Express your feelings using “I” statements and do not presume to be a mind-reader – you do not know “how” another party is feeling or “why” they may be reacting in a certain way until they express themselves. Another option is to express those statements from the perspective of a third party – the judge and/or the jury.  In other words, invite the listener to consider how certain facts or evidence may be perceived and considered by the trier of fact.

Impulsive remarks can be especially destructive. Some studies have found that it can take five positive interactions to repair damage from one negative interaction. Stop to think before speaking – will it contribute to a solution or result in needless negativity? A silent pause to consider your words can indicate thoughtfulness that other parties may greatly appreciated.

Finally, in summarizing discussions or comments, note both when you are in agreement with facts or interpretations and also where you disagree. As Gandhi said, “Honest disagreement is often a good sign of progress.”  Others have said, “We can disagree but we need not be disagreeable.”


Professional singers complete all sorts of exercises to train their voices and often have elaborate procedures for warming up their vocal chords prior to a performance. Good spoken-word communication benefits from similar practice.

“All of us are born with a particular voice. It is our trademark,” says communications expert Judith Filek.  “Most of us do not have a radio announcer’s voice. However, unless there is a congenital defect, any voice can be improved by pausing and breathing.”

Some tips to improve vocal tone she offers include:

  • breathing from your diaphragm (shallow breaths cause a strident tone).
  • ensuring you’re adequately hydrated and having a glass of water nearby to lubricate your vocal cords.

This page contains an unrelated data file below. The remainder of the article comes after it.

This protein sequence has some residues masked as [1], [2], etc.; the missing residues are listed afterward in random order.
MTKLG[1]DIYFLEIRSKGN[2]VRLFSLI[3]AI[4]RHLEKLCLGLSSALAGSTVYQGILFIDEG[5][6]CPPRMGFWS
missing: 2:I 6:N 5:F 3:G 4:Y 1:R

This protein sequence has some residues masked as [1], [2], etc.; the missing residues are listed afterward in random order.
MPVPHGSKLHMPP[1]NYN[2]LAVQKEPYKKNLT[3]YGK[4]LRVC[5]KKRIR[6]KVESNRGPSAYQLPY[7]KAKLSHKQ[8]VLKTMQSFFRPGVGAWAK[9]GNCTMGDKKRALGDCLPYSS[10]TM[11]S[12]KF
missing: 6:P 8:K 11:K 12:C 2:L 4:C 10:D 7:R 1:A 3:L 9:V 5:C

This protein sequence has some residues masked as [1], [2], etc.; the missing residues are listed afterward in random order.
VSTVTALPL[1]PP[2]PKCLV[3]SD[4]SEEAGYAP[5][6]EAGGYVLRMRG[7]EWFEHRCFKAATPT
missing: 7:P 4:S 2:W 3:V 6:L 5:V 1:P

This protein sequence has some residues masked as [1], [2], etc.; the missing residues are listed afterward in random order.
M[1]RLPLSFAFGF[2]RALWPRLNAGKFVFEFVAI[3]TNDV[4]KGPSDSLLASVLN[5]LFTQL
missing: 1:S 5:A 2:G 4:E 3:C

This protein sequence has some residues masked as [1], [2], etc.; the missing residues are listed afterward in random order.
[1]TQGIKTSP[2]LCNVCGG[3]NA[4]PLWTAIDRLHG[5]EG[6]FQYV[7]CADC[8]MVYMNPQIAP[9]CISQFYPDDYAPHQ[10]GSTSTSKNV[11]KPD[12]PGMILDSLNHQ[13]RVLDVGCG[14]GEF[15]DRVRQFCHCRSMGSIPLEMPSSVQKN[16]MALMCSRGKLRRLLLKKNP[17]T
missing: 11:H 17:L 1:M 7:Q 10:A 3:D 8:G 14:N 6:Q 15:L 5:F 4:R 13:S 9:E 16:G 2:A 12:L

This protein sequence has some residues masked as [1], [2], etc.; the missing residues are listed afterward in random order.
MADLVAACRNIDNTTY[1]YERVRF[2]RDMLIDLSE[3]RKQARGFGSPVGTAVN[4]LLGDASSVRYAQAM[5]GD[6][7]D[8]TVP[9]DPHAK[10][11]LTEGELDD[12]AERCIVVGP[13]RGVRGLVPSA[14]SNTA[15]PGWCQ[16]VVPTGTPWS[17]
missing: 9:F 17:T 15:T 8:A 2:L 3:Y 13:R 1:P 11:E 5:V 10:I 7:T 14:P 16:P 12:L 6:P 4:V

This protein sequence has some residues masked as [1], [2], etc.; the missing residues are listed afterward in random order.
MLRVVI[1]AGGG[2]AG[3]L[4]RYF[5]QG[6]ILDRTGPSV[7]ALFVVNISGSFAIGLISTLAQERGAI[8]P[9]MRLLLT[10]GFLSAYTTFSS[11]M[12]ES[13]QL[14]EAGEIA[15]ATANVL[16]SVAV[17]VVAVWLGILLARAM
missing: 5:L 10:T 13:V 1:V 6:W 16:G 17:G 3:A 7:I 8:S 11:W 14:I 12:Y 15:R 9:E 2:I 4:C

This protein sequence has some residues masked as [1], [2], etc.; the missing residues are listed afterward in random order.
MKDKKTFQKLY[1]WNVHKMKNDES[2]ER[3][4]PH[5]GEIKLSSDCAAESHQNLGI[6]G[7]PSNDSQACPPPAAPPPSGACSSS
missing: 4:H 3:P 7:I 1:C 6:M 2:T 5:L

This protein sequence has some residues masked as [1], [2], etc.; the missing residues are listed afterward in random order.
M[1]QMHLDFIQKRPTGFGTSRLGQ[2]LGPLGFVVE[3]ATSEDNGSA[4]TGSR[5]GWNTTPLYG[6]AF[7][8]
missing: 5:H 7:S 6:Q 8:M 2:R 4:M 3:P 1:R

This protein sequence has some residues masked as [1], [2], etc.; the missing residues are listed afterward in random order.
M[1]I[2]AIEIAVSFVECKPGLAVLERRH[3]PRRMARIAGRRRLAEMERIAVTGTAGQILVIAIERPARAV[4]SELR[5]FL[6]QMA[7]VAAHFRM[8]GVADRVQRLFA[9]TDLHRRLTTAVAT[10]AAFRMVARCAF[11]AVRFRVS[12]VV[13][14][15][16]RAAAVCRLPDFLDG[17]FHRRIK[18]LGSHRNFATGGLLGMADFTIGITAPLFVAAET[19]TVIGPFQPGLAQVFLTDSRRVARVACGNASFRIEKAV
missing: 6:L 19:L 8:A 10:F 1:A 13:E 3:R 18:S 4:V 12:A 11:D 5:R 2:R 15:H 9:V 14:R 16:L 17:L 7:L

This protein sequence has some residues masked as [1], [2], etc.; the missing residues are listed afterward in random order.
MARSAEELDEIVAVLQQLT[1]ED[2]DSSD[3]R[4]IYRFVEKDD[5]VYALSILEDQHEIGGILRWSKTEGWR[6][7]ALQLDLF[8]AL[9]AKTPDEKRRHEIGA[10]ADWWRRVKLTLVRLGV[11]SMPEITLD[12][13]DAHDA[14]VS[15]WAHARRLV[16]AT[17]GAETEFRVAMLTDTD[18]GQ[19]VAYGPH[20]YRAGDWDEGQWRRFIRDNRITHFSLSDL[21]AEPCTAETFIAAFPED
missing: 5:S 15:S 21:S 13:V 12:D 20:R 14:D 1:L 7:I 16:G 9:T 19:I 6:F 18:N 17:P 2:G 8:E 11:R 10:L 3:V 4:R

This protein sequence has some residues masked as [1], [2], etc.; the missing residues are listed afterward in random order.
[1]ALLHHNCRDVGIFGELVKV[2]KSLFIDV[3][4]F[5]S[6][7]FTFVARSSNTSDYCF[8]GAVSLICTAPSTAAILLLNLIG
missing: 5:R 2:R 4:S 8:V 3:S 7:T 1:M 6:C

• pay attention to posture (it affects breathing) and how your body’s movements affect your voice (simply by smiling your tone automatically warms).
  • practice speaking in lower octaves and pitches (these convey more authority).
  • use recording devices to listen to your voice and ask for feedback from colleagues.

Pay attention to other participants’ tones as they speak. The old saying “opposites attract” is not always true when it comes to human relationships. It’s actually more likely for a person to be drawn to someone who is naturally similar to them. When at a mediation, you may want to practice a technique called “verbal modelling.” By mirroring another person’s modulation and tone (for example, the pace of their speech, the volume and the animation), you may subconsciously establish more of a connection with them. In negotiations, particularly difficult ones, building this kind of rapport may encourage progress and movement.

Good verbal communication skills take time to perfect, but practice and effort will help you reap rewards as these tools can effectively be used to break down barriers.

Missed the first two posts in this series? Part I covered active and respectful listening. Part II delved into the mysterious world of non-verbal communication.


Jonathan T. Cooper is the taller, younger and non-bow-tied mediator with Cooper Mediation Inc. He mediates primarily, but not exclusively, in the area of personal injury and insurance.

Jon can be reached at or at (647) 993-2667. To schedule a mediation with Jon, visit:

Cooper Mediation